I’m really happy with where my game was at, feeling my shots off both wings and played pretty smart. Things were going my way early on, lost momentum in the second set but came back and rolled with it. Always an honour to play Rafa, gonna be tough but I’ll enjoy it.”
Another first-time Australian Open quarter-finalist here, Shapovalov can play without pressure against an injury-prone Nadal who has been tested in stages at this tournament so far – against Karen Khachanov in R3 and at times vs. Mannarino – but will be bullish about his chances.
Berrettini vs. Monfils after Italian makes history
- Wimbledon finalist Berrettini is 10th active male player to reach QF in all four Slams
- Also becomes first male player born in the 1990s to achieve the feat
- Seventh seed overcomes Olympic bronze medallist Pablo Carreno Busta 7-5, 7-6, 6-4
After a shaky start, not least with lingering injury concerns still present, Berrettini has played his way into form so far this tournament and should fancy his chances after passing tests aplenty.
An entertaining five-set tussle with Alcaraz lived up to the billing, and he didn’t allow the youngster’s compatriot an opportunity to create doubt after finishing set one strongly, breaking the 30-year-old to love at 5-5 before saving a break point and seizing the set two points later.
After logging 52 aces in his first three rounds, the 25-year-old fired off another 28 here during a fast-paced outing which didn’t last long – in terms of drawn out games or total duration (2h24m).
He was one winner off doubling Carreno Busta’s tally throughout (57 to 29), had three less winners (27 to 30) and despite being pushed into a set two tiebreak, sprinted to the finish line from 2-2 in the breaker: winning four straight points to present the same amount of set points.
He’ll play French showman Gael Monfils, who beat Miomir Kecmanovic (7-5, 7-6, 6-3) to book his place in a first Grand Slam quarter-final since the 2019 US Open – his second in Melbourne.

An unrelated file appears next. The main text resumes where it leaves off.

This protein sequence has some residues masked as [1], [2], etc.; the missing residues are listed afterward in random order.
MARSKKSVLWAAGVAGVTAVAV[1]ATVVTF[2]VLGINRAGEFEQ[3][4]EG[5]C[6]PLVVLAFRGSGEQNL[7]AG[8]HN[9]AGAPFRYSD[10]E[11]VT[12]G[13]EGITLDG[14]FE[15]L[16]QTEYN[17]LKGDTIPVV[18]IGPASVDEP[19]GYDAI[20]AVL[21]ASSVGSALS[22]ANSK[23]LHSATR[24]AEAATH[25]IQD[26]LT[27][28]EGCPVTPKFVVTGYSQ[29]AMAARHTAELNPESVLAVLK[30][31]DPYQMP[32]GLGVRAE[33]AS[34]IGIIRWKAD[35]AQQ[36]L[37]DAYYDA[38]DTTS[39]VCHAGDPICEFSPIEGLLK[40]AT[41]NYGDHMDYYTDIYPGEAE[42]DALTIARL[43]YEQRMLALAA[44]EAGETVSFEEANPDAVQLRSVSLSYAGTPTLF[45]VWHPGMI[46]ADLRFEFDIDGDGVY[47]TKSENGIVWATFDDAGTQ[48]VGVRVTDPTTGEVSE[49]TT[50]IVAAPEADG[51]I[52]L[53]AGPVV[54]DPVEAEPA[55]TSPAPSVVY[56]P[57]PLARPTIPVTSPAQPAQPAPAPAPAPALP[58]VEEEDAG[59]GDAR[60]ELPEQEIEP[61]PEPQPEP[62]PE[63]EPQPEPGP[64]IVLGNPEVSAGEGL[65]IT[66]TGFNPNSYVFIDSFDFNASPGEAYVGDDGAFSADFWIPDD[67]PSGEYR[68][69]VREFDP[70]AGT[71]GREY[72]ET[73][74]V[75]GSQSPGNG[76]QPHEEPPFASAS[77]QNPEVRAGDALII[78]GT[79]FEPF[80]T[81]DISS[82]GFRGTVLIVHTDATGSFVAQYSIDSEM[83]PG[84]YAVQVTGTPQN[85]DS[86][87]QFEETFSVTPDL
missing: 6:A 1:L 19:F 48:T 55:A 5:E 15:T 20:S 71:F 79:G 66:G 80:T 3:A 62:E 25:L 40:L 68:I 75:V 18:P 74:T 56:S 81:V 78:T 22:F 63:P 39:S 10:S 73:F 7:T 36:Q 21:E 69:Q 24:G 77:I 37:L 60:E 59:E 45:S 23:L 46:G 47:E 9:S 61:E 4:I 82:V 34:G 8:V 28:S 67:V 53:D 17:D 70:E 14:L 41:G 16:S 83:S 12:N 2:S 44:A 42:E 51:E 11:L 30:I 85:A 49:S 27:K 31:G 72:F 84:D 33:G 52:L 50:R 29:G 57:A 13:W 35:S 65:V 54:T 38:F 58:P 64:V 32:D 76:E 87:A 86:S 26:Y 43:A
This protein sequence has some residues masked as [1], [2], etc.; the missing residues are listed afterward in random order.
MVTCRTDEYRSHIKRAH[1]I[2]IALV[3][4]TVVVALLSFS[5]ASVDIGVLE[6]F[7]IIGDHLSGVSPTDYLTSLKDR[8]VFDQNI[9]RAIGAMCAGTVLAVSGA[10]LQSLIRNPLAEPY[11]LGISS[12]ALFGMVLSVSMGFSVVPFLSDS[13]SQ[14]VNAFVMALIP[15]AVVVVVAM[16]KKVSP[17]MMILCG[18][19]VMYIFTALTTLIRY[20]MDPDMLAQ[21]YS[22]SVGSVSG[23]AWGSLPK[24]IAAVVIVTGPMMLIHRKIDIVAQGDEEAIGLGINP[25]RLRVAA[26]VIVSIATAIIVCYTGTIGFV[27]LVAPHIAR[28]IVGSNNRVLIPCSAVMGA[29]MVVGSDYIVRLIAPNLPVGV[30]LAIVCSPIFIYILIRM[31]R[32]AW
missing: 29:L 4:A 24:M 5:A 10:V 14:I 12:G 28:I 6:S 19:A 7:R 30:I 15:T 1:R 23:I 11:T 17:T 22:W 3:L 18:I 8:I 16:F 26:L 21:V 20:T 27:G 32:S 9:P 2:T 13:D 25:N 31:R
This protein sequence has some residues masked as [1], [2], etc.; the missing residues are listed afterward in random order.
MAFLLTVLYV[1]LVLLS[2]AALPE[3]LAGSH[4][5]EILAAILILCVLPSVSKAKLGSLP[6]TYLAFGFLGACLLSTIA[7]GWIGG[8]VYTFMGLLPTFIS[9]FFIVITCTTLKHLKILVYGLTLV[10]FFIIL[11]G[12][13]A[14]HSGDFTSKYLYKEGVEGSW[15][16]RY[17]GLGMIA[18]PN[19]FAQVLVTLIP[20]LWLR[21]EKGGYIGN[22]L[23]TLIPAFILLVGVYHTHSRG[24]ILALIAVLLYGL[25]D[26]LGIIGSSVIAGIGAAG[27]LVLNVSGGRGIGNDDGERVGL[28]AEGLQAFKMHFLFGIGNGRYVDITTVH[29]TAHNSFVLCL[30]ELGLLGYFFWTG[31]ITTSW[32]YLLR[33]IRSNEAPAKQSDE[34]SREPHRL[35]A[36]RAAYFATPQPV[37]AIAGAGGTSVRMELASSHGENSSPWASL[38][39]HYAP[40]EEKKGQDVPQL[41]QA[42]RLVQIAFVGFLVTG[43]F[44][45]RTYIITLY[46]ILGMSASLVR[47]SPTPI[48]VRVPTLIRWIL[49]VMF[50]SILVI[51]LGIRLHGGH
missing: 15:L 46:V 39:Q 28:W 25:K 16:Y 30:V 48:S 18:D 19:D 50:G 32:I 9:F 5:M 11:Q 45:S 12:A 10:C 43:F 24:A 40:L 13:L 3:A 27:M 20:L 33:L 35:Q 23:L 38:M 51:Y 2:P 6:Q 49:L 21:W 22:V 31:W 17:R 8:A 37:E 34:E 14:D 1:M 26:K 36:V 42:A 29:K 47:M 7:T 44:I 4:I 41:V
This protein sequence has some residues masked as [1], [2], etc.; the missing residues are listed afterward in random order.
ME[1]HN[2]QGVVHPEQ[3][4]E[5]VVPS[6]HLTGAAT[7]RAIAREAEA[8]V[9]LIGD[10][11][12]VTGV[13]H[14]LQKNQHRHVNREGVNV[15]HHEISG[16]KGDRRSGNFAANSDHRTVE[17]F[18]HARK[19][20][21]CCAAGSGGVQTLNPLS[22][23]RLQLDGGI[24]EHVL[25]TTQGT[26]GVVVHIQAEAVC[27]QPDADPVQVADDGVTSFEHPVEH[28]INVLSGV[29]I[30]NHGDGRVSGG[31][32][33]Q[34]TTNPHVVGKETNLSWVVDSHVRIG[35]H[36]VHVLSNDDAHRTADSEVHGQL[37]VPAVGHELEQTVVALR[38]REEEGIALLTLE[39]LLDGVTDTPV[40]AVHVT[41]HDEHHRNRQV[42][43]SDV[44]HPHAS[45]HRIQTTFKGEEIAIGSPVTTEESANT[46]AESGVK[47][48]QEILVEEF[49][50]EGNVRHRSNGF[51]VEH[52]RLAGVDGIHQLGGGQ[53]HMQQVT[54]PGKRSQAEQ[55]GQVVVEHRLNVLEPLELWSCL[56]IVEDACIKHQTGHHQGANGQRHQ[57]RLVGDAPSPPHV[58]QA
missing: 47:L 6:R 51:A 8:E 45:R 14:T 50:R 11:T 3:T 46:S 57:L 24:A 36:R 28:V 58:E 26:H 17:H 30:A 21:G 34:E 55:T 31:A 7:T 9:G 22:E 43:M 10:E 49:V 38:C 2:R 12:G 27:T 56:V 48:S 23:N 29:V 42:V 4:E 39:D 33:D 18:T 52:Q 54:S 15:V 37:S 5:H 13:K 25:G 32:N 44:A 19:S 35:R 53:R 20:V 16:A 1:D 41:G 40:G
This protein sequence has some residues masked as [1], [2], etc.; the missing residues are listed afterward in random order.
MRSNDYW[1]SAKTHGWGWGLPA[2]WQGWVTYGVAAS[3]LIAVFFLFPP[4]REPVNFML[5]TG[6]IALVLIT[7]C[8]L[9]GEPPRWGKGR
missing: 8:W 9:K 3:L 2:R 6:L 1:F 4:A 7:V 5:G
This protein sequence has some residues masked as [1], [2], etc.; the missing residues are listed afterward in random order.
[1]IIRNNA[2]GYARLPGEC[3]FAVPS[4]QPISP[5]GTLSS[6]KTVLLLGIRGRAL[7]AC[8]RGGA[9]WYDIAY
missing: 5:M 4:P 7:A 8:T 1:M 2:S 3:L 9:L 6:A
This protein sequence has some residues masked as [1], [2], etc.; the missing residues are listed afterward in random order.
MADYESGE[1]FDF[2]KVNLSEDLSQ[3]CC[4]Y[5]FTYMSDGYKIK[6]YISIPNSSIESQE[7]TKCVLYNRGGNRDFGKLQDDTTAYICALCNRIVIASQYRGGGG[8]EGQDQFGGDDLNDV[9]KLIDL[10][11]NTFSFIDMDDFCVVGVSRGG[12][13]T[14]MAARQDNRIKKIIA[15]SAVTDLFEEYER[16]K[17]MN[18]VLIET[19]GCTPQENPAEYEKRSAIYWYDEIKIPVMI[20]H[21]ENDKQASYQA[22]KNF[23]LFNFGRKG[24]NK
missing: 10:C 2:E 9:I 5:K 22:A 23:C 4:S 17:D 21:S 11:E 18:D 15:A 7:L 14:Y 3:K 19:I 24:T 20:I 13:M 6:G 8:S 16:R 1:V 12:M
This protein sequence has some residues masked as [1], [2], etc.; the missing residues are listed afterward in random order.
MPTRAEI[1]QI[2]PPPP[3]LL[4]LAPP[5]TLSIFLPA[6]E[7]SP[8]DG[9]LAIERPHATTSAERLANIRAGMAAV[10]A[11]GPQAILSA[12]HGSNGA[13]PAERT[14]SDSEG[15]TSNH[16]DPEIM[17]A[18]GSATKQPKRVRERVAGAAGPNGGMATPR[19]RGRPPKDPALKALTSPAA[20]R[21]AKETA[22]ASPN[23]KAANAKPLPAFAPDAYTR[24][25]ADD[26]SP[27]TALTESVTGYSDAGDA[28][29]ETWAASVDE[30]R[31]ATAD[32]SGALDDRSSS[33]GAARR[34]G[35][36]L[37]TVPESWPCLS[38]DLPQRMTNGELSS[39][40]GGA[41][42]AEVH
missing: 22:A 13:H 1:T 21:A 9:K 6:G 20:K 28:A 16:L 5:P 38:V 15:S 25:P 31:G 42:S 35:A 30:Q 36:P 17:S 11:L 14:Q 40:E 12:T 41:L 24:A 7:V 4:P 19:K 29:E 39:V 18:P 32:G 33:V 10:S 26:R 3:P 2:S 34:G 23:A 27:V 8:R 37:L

In 2016, he lost to now-injured Canadian Milos Raonic, one of the notable names missing from this Major. The 35-year-old will fancy his chances, although the Italian has won both their previous H2H meetings, including a comeback five-set win at Flushing Meadows three years ago.
Barty vs. Pegula after anisimova and Sakkari sent packing
Barty  bt. Anisimova 6-4, 6-3
The world no. 1 ousted Naomi Osaka’s conqueror Amanda Anisimova in straight-sets, but needed to save four break points – two in each set – showing composure in avoiding a potentially precarious situation against a bullish young American with nothing to lose and plenty to gain.
The 20-year-old’s excellent ball-striking posed questions of Barty’s defence but just like against the Japanese, her unforced error count (34) was too high to ignore on an evening of fine margins – facing too many break points for comfort against an in-form Australian with the crowd on side.
“The last two years have been extraordinarily tough for us, having the crowd here is a lot more fun – especially at home – sharing it with everyone else.
She [Amanda] is an incredible athlete and competitor, nice to see her back playing, was nice to hold firm and bring the points back into my patterns, the big ones where it mattered most. [Good omen for the title?] We’ll see, hey?”
She’ll play one of three Americans left in the women’s draw, in Jessica Pegula  after a big 7-6, 6-3 win over US Open semi-finalist Maria Sakkari. As a result, Pegula has reached the Australian Open quarters for the second successive season and Barty is looking forward to it:
“Jess was on fire, really controlled the baseline and put Maria under the pump, fought out some tough games and it’s gonna be an awesome battle.”
I’ll be producing daily round-ups with the latest results, game reports and news at this year’s Australian Open, so make sure you stay tuned to moandsports.com for the latest coverage.
Picture source: Getty Images